Perhaps. No comparable poll is available for how the Germans felt in 1943-45, but I think there is a lot of anecdotal evidence that the majority opinion was pro-reprisal bombing. The Nazi government certainly thought so, hence the wasted resources bombing England and then the V-1/V-2 programs; but perhaps that was a self-fulfilling prophecy for the government--their propaganda led the people to want what the government already thought they wanted.

 

Maybe you're right. I don't know and I am not sure if there is any historian that took a deeper look into this.

 

For sure Nazi-Germanry was a dictatorship while Britain was already a democracy. As such, there had been much less possibility to express one's opinion freely in Germany although the Nazi leadership made some effort to obtain public approval - by intimidation, manipulation or populistic measures as far as I understand. 

 

My reply was more related to my general observation that those who have own experience of suffering are usually less prone to wish this to others and I believe this holds true for many folks around the world. It is mostly observants who are mostly filled with feelings of revenge. Obviously this is not to be generalized to any individual.

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cardboard_killer

[80 years ago today] "• 114 Wellington bombers attack Cologne and Münster. Sergeant-Pilot James Allen Ward of No.75 (New Zealand) Squadron receives the Victoria Cross after his aircraft is hit by a Bf-110, starting a fuel tank and engine fire. Sgt Ward, the co-pilot, volunteered to climb out a hatch, tethered by a rope. Kicking holes in the fabric covering for hand and foot holds, he is able to smother the fire with an extinguisher he carried with him.

- Shortly after this exploit, Churchill summons the Sergeant to No.10 Downing Street. The shy New Zealander stammers his answers to the prime minister's questions. Seeing his discomfort, Churchill says to him:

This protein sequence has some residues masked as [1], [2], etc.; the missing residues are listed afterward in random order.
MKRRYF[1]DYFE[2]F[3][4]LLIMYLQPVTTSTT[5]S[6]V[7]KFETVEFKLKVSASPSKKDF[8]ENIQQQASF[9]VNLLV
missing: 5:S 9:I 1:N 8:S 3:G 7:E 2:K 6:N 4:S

• “You must feel very humble and awkward in my presence.”
  • Ward manages a “Yes, sir.” Prompting Churchill to reply,
  • “Then you can imagine how humble and awkward I feel in yours.”

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Sergeant Pilot Ward in his Wellington. He will command his own Wellington and be killed in a raid over Hamburg in September, one day after orders are approved to send him home. "

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cardboard_killer

[Not quite Germany, but . . . 80 years ago today] "• The pilot of an RAF Blenheim is court-martialed after raiding the Le Havre area at very low altitude and sending his bomb load into a railway tunnel. Pilots have been ordered to avoid targets that are primarily civilian. "

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cardboard_killer

[Not quite Germany, but . . . 80 years ago today] "• Thirty-six RAF Blenheims conduct a low level attack on a concentration of shipping spotted at the Rotterdam docks. Four bombers are shot down and the surviving pilots claim sinking 17 vessels massing 97,000 tons. There are actually no confirmed vessel losses this day, though several are damaged along with port facilities.

 

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Rotterdam raid 16 July 41 from the dorsal turret of a Blenheim

 

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The pictured Blenheim IV is shot down today shortly after the photo was taken with the loss of all aboard"

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cardboard_killer

[80 years ago today] [from wikipedia] "No. 601 Squadron RAF was the only British unit to use the Airacobra operationally, receiving their first two examples on 6 August 1941. On 9 October, four Airacobras attacked enemy barges near Dunkirk, in the type's only operational action with the RAF. The squadron continued to train with the Airacobra during the winter, but a combination of poor serviceability and deep distrust of this unfamiliar fighter resulted in the RAF rejecting the type after one combat mission.[4] In March 1942, the unit re-equipped with Spitfires.

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601 Squadron Airacobra I. The long-barrelled 20 mm Hispano-Suiza cannon Hispano is clearly shown, as are the .303 wing guns"

 

[The RAF is active bombing Germany and occupied areas; here is today's sorties] "During the day, the RAF sends 25 Blenheim bombers on sweeps along the French coast and north of there. The planes all return to base after attacking a few ships.

After a maximum effort on the night of August 5th, the RAF returns to the same three cities - Frankfurt, Mannheim, and Karlsruhe - with smaller follow-up raids after dark. All of the raids target railway yards.

The RAF sends 34 Whitleys and 19 Wellingtons against Frankfurt. The RAF loses 2 Whitleys and 2 Wellingtons.

The RAF sends 38 Welling against Mannheim. All of the planes return.